Saturday, 3 December 2011

Britain to be proud of?

An interesting piece of research has just been published looking at what British people are proud of.

Respondents were more likely to take pride in the things that were closest to them – for instance their family and home – than in the ‘nation’ more generally:

87% said ‘I am proud of my family’.
77% said ‘I am proud of my friends’.
62% said ‘I am proud of my work’.
80% were ‘proud of my attitude to others’.
90% said ‘I am proud of my values’.
Gosh we are beginiing to sound like a smug lot now how about this
79% said ‘I am proud of my knowledge/intelligence’.

"Overwhelmingly, British people believe that we are – collectively – less proud of Britain than our forefathers: 53 per cent believe that Britain is less patriotic than it was 25 years ago and 61 per cent argue that patriotism has declined over the last 50 years – over half of British people believe that we are ‘a lot less proud’ than we once were of Britain.
However, four in five British people are still happy to declare themselves ‘proud to be a British citizen’ and levels of patriotism in the UK are – when compared with those in other European nations – relatively healthy."

81% said ‘I am proud of how Britain looks (eg landscape, architecture and style)’.
74% were ‘proud of British culture’.

"British citizens had a strong disengagement from ‘patriotism’ People felt that ‘patriotism’ meant the last night of the Proms, the Union Jack and singing ‘Jerusalem’.... while they are proud of Britain and of being British, assume that the term ‘patriotic’ just doesn’t, really, describe them:

"Patriotic means flying the flag and standing up for the national anthem and things like that. I think it’s fine that people do that but it’s not really me, if you know what I mean? I suppose I’m not really ‘patriotic’ but I do think I’m proud of British things."

"It’s a bit weird to be really, really patriotic. I don’t think it’s racist or anything, like people say, I think it’s harmless really but it’s more that it’s old-fashioned. It’s sort of more for posh people, isn’t it?"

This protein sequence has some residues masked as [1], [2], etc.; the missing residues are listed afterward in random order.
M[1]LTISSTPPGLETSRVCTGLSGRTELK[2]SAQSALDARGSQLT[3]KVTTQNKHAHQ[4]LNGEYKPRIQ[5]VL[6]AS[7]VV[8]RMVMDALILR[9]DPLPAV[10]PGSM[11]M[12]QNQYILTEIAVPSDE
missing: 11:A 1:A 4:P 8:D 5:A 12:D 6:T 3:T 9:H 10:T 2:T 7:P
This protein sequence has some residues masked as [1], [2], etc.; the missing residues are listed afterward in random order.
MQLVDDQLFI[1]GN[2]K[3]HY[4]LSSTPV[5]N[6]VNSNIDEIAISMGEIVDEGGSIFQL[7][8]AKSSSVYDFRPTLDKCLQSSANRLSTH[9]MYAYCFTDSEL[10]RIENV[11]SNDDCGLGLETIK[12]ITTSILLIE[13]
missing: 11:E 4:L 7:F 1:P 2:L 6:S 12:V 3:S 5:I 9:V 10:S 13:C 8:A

"When you ask about what’s best about being British I think of all the people that give up their time to help other people, or to do good things in the community. That’s what makes me proud of this country."

"At the same time, shame and embarrassment in Britain are strongly felt. More than half of British people have been ‘embarrassed to be British’ "

"The British are among the most likely people in the world to give up our time to volunteer. We have significantly higher levels of social action – and a greater and more established independent charitable sector – than most peer European countries."

"I think of being British as being about littler things, more boring I suppose. Like doing your bit and manners and helping out. The thing about British people is that we do things for each other, you know? Being British is more about the way we are than things like Buckingham Palace or Parliament."

"We find that pride in Britain is strong but that people are alienated by the way in which politicians talk about patriotism. British people are highly dubious of efforts to politicise their everyday, felt patriotic sentiments and they deeply distrust efforts to intellectualise their pride in their country. British politicians are at risk – through their wide-of-the-mark ventures into the discourse of patriotism – of turning British people off their sense of themselves."

"I’m always a bit dubious when the politicians see something good and then say ‘that’s what I believe in’ because usually they take that thing and they ruin it."

"Sometimes when they [politicians] talk about volunteering and all that, it sounds like they think they invented it or something. I don’t volunteer because the Government tells me to, I volunteer because I want to – I enjoy it and I think it’s important,"

"our research undermined many of the traditional narratives about patriotism and British-identity. Participants identified a mis- match between history presented as a ‘great island story’ and what they felt was important, and inspiring, about modern Britain."

and here is one last statistic which shows that folk answering quesions from research companies maybe say what they would like to think they do in an idealised vision rather than what they actually do in the real world.

"74% of respondents agreed with the statement ‘it’s important to buy British’.

Full report can be downloaded here

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